One of my earliest memories is going with my mother fairly soon after we arrived in Bahrain to choose a carpet from Jashanmals and I also remember saving my pocket money to buy my first camera, a much coveted Brownie 125 from Ashrafs.

In the back of the Ashrafs store on Bab Al Bahrain road there was a small, air conditioned drinks area along the lines of an American soda fountain which had some booths and a counter with high stools where we would have a cold drink before it was time to take the bus back to Awali. My drink of choice then was cherryade and on the very rare occasions I have a drink of cherryade nowadays, I am, in my mind, transported back to Ashrafs in Manama circa 1950s.


On the same road, close to Ashrafs, there was a narrow doorway behind which were steep, rickety steps going up to a flat roof where there were displayed magnificent carved wooden chests, tables, chairs etc and wonderfully woven carpets and brass ornaments. This was commonly known as Kashmir Joe's and I presume this was because most of the goods on sale came from Kashmir. Even today no home of a Bahrain expat anywhere in the world is complete without a camphor wood chest purchased from Kashmir Joe. I inherited my mother's and it now has pride of place in my home. When visiting Bahrain friends in the UK and elsewhere, I can be sure to see, as well as the camphor wood chest, at least one Bahrain friendship coffee pot.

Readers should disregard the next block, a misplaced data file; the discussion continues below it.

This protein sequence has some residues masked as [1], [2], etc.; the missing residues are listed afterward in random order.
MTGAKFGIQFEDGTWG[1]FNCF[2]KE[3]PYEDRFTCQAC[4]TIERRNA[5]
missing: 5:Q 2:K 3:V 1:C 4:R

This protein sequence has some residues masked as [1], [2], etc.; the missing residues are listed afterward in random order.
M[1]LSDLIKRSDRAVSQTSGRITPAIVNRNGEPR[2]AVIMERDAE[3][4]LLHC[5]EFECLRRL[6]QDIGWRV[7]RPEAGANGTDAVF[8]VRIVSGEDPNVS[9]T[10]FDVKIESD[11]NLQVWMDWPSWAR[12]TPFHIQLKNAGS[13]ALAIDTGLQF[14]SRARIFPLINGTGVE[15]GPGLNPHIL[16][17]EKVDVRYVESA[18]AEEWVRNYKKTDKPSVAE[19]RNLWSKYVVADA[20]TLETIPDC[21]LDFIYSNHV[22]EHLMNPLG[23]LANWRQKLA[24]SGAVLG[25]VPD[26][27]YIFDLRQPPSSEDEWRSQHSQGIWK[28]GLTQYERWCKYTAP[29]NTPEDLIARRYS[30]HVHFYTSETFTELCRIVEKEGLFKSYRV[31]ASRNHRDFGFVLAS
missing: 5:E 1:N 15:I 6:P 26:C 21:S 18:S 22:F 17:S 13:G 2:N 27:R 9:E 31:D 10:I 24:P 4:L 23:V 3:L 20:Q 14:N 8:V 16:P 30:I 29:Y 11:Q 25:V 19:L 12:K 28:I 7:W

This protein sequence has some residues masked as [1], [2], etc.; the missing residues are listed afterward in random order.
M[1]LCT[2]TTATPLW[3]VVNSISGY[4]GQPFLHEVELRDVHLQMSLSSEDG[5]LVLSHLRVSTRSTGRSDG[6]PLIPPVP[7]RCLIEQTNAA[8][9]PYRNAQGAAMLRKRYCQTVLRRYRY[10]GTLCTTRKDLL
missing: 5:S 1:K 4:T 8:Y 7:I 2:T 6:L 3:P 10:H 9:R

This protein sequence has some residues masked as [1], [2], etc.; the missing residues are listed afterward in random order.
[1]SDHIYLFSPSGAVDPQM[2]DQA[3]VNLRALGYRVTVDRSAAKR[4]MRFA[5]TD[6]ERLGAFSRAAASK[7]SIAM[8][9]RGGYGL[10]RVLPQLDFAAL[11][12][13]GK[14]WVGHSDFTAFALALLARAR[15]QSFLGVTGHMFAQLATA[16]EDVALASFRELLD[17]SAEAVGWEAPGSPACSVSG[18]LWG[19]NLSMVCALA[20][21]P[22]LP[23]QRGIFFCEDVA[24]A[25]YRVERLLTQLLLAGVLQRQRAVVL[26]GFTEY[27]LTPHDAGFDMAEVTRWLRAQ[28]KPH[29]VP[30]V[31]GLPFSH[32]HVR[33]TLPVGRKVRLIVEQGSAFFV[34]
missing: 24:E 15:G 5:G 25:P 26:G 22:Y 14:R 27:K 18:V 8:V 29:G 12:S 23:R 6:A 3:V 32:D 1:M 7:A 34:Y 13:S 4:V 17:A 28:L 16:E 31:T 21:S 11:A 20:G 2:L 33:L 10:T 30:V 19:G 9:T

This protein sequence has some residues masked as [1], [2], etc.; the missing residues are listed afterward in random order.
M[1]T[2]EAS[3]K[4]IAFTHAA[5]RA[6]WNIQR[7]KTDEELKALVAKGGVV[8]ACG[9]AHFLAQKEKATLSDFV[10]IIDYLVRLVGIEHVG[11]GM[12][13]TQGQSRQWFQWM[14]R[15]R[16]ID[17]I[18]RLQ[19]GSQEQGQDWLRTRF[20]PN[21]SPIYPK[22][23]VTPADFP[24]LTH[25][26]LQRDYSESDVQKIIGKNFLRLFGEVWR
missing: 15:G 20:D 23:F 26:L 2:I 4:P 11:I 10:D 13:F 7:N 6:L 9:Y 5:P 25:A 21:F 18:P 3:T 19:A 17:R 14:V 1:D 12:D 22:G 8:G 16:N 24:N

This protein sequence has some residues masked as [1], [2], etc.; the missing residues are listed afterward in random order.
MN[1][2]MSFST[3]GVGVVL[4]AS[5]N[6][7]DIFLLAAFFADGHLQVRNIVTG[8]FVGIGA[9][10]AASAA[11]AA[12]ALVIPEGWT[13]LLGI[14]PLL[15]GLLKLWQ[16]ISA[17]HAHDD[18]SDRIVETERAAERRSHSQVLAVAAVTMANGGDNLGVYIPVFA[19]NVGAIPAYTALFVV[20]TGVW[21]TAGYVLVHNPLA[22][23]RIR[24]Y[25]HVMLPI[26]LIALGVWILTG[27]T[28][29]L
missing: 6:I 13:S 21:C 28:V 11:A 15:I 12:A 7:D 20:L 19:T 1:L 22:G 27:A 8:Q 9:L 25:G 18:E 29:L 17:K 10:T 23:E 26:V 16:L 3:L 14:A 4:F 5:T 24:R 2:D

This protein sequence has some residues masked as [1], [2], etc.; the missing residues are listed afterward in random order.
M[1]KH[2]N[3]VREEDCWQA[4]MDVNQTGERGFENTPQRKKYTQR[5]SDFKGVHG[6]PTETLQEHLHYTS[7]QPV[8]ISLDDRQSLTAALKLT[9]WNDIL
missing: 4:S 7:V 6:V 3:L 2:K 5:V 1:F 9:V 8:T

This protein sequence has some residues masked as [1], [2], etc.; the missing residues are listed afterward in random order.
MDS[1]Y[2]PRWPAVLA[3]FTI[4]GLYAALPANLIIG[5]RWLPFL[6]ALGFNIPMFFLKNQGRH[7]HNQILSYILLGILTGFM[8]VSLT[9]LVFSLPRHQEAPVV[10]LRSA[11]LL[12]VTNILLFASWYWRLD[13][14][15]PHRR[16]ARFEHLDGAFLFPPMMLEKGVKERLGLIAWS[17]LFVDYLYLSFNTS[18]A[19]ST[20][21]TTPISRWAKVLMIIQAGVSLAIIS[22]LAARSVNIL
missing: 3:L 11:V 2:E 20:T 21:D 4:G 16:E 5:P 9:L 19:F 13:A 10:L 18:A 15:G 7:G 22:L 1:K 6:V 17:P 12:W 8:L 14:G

As a Girl Guide in Awali we had days out exploring and visiting different parts of Bahrain. My recollections are rather hazy but we visited places such as the experimental farm at Budaiya and had picnics at Jebel Al Dukhan where we played hide and seek in the caves there. Another popular place we visited was the Portugese Fort - now beautifully restored and known as Bahrain Fort. We also went to the Riffa Fort which can be seen on the hill a short distance from Awali. This too has been restored and both forts together with the Arad Fort in Muharraq are well worth visiting when in Bahrain.

Another treat for us Girl Guides was to take a picnic and travel by coach to the Adhari Pool to swim. It was great fun swimming in this natural pool. The local boys, as boys do, would show off by diving from the top of the buildings either side of the pool but we girls were not quite brave enough to try it.